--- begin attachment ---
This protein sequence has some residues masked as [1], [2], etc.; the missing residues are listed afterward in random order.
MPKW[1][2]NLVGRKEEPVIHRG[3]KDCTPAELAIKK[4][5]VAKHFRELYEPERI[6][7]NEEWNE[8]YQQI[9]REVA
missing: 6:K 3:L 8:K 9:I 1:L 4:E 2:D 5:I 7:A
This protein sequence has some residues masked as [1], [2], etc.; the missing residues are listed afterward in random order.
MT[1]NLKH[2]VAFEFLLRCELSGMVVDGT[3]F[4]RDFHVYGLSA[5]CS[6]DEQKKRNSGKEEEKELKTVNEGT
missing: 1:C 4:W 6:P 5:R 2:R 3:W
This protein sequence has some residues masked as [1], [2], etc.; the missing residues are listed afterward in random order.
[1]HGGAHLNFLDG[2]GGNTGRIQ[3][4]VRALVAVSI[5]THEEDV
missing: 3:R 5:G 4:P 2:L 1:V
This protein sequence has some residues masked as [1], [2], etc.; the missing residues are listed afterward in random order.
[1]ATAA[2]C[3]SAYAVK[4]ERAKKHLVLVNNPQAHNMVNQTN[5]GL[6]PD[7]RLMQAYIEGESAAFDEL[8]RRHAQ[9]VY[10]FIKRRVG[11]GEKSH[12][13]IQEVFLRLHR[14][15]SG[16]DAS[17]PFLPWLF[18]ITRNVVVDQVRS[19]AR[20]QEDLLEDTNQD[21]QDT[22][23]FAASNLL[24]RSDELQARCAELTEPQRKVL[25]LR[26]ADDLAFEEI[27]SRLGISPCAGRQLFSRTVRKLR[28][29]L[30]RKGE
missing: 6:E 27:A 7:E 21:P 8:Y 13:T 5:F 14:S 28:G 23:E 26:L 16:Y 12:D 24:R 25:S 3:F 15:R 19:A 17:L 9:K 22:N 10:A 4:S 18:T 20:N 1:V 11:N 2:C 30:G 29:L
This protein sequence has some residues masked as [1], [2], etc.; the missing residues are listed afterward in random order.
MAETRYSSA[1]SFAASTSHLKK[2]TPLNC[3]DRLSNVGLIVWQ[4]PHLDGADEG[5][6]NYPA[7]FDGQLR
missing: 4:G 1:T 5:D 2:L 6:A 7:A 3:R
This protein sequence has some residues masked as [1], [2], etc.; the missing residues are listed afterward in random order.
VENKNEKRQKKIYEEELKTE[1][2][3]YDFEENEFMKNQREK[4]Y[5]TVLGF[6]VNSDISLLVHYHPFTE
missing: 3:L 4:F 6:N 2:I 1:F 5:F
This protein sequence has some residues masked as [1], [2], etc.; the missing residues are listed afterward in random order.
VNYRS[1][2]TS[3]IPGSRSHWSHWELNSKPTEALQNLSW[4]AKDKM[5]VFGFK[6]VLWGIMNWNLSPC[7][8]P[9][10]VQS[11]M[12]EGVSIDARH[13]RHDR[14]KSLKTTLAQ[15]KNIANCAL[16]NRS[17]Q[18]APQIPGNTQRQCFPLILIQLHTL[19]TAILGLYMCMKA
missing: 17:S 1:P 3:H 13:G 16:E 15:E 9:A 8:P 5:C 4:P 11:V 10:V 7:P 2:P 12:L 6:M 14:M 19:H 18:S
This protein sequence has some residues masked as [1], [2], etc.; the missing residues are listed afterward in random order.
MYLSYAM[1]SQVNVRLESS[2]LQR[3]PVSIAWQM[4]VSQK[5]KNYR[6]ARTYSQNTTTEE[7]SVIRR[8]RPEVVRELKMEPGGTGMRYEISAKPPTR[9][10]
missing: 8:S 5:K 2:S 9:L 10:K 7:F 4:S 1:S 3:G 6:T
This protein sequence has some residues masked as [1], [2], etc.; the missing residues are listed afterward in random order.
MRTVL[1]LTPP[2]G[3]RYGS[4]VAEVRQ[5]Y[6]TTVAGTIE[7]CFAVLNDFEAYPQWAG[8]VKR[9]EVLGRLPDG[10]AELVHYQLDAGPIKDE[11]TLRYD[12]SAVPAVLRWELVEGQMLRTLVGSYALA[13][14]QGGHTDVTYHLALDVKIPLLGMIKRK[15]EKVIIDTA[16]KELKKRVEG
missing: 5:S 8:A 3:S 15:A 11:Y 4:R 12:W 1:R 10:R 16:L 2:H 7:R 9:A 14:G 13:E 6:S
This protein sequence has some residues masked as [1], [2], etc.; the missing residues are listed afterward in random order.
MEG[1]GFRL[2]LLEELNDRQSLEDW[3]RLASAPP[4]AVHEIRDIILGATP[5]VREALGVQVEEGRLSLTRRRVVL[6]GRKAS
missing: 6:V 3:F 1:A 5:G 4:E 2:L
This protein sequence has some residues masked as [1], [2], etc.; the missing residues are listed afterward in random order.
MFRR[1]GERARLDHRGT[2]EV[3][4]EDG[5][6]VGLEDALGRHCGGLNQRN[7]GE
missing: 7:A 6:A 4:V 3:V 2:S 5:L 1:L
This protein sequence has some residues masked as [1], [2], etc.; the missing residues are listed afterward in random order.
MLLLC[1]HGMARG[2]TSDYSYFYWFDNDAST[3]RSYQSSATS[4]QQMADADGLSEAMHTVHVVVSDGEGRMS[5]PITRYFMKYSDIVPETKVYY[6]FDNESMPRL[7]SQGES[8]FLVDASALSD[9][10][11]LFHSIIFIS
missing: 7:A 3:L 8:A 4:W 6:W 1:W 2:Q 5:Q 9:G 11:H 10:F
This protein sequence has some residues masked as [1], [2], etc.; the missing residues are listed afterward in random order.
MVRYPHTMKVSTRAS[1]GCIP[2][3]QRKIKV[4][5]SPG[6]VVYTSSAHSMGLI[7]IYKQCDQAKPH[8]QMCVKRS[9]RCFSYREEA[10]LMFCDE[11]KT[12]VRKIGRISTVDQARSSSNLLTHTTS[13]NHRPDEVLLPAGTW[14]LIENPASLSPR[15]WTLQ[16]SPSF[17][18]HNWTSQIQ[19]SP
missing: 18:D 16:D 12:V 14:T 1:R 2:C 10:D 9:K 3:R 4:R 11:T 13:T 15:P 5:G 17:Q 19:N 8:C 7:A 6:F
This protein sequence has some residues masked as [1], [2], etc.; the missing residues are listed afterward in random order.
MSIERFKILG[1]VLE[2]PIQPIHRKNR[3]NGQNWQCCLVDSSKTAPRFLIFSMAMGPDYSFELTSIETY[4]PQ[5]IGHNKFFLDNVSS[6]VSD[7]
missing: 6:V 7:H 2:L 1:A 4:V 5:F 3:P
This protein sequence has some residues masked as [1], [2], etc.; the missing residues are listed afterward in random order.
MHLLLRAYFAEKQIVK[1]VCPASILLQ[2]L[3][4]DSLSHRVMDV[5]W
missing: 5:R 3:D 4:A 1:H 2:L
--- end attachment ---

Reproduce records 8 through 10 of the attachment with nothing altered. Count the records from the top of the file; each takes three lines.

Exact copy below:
This protein sequence has some residues masked as [1], [2], etc.; the missing residues are listed afterward in random order.
MYLSYAM[1]SQVNVRLESS[2]LQR[3]PVSIAWQM[4]VSQK[5]KNYR[6]ARTYSQNTTTEE[7]SVIRR[8]RPEVVRELKMEPGGTGMRYEISAKPPTR[9][10]
missing: 8:S 5:K 2:S 9:L 10:K 7:F 4:S 1:S 3:G 6:T
This protein sequence has some residues masked as [1], [2], etc.; the missing residues are listed afterward in random order.
MRTVL[1]LTPP[2]G[3]RYGS[4]VAEVRQ[5]Y[6]TTVAGTIE[7]CFAVLNDFEAYPQWAG[8]VKR[9]EVLGRLPDG[10]AELVHYQLDAGPIKDE[11]TLRYD[12]SAVPAVLRWELVEGQMLRTLVGSYALA[13][14]QGGHTDVTYHLALDVKIPLLGMIKRK[15]EKVIIDTA[16]KELKKRVEG
missing: 5:S 8:A 3:S 15:A 11:Y 4:R 12:W 1:R 10:R 16:L 2:H 7:R 9:A 14:G 13:E 6:S
This protein sequence has some residues masked as [1], [2], etc.; the missing residues are listed afterward in random order.
MEG[1]GFRL[2]LLEELNDRQSLEDW[3]RLASAPP[4]AVHEIRDIILGATP[5]VREALGVQVEEGRLSLTRRRVVL[6]GRKAS
missing: 6:V 3:F 1:A 5:G 4:E 2:L